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The microbiome and human cancer

Abstract : Microbial roles in cancer formation, diagnosis, prognosis, and treatment have been disputed for centuries. Recent studies have provocatively claimed that bacteria, viruses, and/or fungi are pervasive among cancers, key actors in cancer immunotherapy, and engineerable to treat metastases. Despite these findings, the number of microbes known to directly cause carcinogenesis remains small. Critically evaluating and building frameworks for such evidence in light of modern cancer biology is an important task. In this Review, we delineate between causal and complicit roles of microbes in cancer and trace common themes of their influence through the host's immune system, herein defined as the immuno-oncology-microbiome axis. We further review evidence for intratumoral microbes and approaches that manipulate the host's gut or tumor microbiome while projecting the next phase of experimental discovery.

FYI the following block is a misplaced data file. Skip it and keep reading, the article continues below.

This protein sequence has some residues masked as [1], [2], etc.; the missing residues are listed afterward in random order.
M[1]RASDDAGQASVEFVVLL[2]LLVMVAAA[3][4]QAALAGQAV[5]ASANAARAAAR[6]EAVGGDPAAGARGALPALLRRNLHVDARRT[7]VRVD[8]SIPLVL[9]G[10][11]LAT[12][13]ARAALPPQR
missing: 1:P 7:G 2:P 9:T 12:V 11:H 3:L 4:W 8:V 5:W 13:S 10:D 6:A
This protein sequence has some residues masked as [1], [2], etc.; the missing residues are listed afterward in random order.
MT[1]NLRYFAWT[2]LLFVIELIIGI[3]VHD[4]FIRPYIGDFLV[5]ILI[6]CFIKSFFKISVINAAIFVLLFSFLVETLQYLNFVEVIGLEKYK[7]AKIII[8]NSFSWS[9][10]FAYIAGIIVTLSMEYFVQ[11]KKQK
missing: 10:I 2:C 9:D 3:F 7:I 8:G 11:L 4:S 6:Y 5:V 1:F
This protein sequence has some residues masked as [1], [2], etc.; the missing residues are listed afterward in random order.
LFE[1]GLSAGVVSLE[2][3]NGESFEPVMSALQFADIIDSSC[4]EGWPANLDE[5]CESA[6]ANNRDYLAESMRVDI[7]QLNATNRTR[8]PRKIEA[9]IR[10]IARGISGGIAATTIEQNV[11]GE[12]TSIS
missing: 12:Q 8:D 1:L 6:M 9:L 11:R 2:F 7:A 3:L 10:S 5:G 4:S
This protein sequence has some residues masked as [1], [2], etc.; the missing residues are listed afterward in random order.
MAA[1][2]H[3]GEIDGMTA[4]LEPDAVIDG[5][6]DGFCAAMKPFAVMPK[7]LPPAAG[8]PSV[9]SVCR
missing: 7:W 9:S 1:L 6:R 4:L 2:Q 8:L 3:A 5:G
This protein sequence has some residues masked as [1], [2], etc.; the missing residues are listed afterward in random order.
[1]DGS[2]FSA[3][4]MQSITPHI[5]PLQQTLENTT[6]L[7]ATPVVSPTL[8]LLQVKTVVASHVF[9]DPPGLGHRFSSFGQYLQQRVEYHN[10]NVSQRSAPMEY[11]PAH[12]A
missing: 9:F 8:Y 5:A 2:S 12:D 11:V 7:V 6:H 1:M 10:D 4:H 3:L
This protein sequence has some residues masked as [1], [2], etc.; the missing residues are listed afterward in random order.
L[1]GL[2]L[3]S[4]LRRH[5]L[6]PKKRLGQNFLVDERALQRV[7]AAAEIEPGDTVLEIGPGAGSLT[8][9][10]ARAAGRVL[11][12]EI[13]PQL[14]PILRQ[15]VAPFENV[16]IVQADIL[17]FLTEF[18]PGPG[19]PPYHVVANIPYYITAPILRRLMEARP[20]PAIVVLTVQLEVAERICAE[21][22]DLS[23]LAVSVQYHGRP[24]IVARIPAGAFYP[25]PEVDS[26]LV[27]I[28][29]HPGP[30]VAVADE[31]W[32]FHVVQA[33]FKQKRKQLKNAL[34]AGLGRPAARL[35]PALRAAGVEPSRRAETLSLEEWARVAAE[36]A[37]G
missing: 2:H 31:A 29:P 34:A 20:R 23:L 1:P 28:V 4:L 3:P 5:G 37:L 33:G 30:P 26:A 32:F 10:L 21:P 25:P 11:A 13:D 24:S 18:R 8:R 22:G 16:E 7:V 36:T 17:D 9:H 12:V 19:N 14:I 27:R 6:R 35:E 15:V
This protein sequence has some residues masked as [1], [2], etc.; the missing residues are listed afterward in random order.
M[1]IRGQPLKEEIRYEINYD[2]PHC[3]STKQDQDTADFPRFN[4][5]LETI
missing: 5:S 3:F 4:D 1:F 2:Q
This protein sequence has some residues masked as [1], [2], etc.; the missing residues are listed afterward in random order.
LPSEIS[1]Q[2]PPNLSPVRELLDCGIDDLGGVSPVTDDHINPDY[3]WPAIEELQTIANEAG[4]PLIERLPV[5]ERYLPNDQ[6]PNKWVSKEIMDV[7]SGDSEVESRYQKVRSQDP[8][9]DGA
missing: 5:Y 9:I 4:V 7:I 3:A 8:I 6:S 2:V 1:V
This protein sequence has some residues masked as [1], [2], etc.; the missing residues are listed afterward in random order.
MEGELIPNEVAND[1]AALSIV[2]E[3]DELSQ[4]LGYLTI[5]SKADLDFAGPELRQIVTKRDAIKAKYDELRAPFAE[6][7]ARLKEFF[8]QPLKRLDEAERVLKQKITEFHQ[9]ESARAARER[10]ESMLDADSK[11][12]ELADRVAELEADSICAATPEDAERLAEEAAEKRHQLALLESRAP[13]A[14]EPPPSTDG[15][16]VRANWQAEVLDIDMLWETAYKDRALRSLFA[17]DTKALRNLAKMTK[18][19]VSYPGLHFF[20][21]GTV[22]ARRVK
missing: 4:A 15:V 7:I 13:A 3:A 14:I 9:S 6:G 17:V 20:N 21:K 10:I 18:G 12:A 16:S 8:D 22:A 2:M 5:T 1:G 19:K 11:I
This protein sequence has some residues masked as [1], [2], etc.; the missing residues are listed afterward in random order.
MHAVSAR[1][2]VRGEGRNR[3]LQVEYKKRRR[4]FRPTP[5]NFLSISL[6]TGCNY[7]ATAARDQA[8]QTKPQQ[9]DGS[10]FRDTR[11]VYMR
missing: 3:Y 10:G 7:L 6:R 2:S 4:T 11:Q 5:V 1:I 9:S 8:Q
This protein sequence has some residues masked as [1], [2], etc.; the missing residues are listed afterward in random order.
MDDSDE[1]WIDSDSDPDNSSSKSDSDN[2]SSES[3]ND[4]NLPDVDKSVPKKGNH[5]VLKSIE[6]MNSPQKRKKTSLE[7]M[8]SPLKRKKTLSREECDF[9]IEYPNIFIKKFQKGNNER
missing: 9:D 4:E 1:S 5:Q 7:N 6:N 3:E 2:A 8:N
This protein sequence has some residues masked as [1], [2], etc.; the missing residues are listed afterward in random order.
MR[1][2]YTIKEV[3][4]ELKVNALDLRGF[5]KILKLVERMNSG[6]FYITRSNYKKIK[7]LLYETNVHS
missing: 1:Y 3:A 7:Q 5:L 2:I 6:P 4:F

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Contributor : Laurence ZITVOGEL Connect in order to contact the contributor
Submitted on : Wednesday, June 1, 2022 - 1:05:18 PM
Last modification on : Wednesday, June 8, 2022 - 5:05:52 PM


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Gregory Sepich-Poore, Laurence Zitvogel, Ravid Straussman, Jeff Hasty, Jennifer Wargo, et al.. The microbiome and human cancer. Science, American Association for the Advancement of Science (AAAS), 2021, 371 (6536), pp.91-97. ⟨10.1126/science.abc4552⟩. ⟨inserm-03684382⟩



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